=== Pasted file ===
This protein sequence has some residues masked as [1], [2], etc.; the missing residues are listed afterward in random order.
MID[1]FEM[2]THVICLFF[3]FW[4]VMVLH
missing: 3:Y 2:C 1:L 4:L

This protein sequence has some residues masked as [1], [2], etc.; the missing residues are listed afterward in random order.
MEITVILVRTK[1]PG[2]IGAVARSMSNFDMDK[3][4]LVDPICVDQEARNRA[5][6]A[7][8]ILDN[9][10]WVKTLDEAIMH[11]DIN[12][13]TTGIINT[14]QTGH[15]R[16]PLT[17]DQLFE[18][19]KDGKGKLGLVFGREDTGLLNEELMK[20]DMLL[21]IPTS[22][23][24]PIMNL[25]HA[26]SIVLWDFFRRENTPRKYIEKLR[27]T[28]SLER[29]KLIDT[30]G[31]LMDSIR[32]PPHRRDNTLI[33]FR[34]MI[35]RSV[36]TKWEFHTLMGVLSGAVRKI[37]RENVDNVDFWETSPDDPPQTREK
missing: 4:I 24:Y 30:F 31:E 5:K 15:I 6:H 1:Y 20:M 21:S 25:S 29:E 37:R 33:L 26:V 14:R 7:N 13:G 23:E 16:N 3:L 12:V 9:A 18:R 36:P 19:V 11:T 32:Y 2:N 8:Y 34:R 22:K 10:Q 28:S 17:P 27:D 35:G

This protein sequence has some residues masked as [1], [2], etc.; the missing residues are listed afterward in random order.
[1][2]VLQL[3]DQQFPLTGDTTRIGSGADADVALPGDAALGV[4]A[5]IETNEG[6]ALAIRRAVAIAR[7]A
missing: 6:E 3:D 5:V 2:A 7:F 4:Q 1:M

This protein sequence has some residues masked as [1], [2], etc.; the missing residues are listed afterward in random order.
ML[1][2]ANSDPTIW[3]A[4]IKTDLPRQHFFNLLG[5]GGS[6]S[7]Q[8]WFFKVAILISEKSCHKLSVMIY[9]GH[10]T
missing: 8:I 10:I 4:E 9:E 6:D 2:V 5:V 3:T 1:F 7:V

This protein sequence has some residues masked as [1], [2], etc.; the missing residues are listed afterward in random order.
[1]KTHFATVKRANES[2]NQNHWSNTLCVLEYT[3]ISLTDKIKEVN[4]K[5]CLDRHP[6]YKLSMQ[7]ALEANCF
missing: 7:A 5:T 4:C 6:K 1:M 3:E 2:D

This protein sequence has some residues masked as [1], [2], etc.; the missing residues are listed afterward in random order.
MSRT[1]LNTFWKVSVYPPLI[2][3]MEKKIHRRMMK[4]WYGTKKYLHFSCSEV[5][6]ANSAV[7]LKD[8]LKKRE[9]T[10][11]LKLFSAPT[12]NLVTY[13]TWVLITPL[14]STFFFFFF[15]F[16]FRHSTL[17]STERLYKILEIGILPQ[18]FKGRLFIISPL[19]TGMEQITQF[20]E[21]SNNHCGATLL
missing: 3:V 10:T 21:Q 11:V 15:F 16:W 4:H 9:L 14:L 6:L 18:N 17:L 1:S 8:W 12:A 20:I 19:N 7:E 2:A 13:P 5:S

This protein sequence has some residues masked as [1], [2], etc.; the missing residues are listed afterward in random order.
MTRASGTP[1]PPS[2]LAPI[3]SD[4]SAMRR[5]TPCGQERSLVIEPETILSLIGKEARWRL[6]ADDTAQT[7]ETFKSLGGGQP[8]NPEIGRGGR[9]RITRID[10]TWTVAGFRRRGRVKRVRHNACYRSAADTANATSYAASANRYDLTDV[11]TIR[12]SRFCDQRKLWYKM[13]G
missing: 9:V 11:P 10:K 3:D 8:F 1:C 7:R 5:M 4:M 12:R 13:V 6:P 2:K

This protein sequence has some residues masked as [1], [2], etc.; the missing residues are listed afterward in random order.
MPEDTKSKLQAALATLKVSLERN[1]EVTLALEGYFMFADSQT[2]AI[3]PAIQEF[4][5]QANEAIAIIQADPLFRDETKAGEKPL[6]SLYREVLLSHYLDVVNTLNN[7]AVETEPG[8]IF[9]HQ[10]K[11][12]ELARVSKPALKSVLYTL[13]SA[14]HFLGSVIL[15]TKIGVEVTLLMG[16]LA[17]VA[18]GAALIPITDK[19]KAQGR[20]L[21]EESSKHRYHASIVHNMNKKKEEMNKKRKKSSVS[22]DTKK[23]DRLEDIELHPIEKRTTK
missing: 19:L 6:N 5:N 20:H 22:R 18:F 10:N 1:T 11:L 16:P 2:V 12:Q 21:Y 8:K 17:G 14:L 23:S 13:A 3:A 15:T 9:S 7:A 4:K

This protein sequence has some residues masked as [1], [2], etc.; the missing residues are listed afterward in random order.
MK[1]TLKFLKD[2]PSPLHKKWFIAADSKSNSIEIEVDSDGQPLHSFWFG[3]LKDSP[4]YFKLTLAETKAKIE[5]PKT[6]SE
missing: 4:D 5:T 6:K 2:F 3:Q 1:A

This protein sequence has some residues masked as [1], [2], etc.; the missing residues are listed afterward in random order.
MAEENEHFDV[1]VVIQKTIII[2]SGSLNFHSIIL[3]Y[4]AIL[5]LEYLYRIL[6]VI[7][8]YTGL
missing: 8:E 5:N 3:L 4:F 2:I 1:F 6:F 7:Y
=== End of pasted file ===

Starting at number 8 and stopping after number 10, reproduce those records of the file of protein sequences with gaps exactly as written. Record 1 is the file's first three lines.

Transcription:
This protein sequence has some residues masked as [1], [2], etc.; the missing residues are listed afterward in random order.
MPEDTKSKLQAALATLKVSLERN[1]EVTLALEGYFMFADSQT[2]AI[3]PAIQEF[4][5]QANEAIAIIQADPLFRDETKAGEKPL[6]SLYREVLLSHYLDVVNTLNN[7]AVETEPG[8]IF[9]HQ[10]K[11][12]ELARVSKPALKSVLYTL[13]SA[14]HFLGSVIL[15]TKIGVEVTLLMG[16]LA[17]VA[18]GAALIPITDK[19]KAQGR[20]L[21]EESSKHRYHASIVHNMNKKKEEMNKKRKKSSVS[22]DTKK[23]DRLEDIELHPIEKRTTK
missing: 19:L 6:N 5:N 20:H 22:R 18:F 10:N 1:T 11:L 16:P 2:V 12:Q 21:Y 8:K 17:G 14:L 23:S 13:A 3:A 15:T 9:S 7:A 4:K

This protein sequence has some residues masked as [1], [2], etc.; the missing residues are listed afterward in random order.
MK[1]TLKFLKD[2]PSPLHKKWFIAADSKSNSIEIEVDSDGQPLHSFWFG[3]LKDSP[4]YFKLTLAETKAKIE[5]PKT[6]SE
missing: 4:D 5:T 6:K 2:F 3:Q 1:A

This protein sequence has some residues masked as [1], [2], etc.; the missing residues are listed afterward in random order.
MAEENEHFDV[1]VVIQKTIII[2]SGSLNFHSIIL[3]Y[4]AIL[5]LEYLYRIL[6]VI[7][8]YTGL
missing: 8:E 5:N 3:L 4:F 2:I 1:F 6:F 7:Y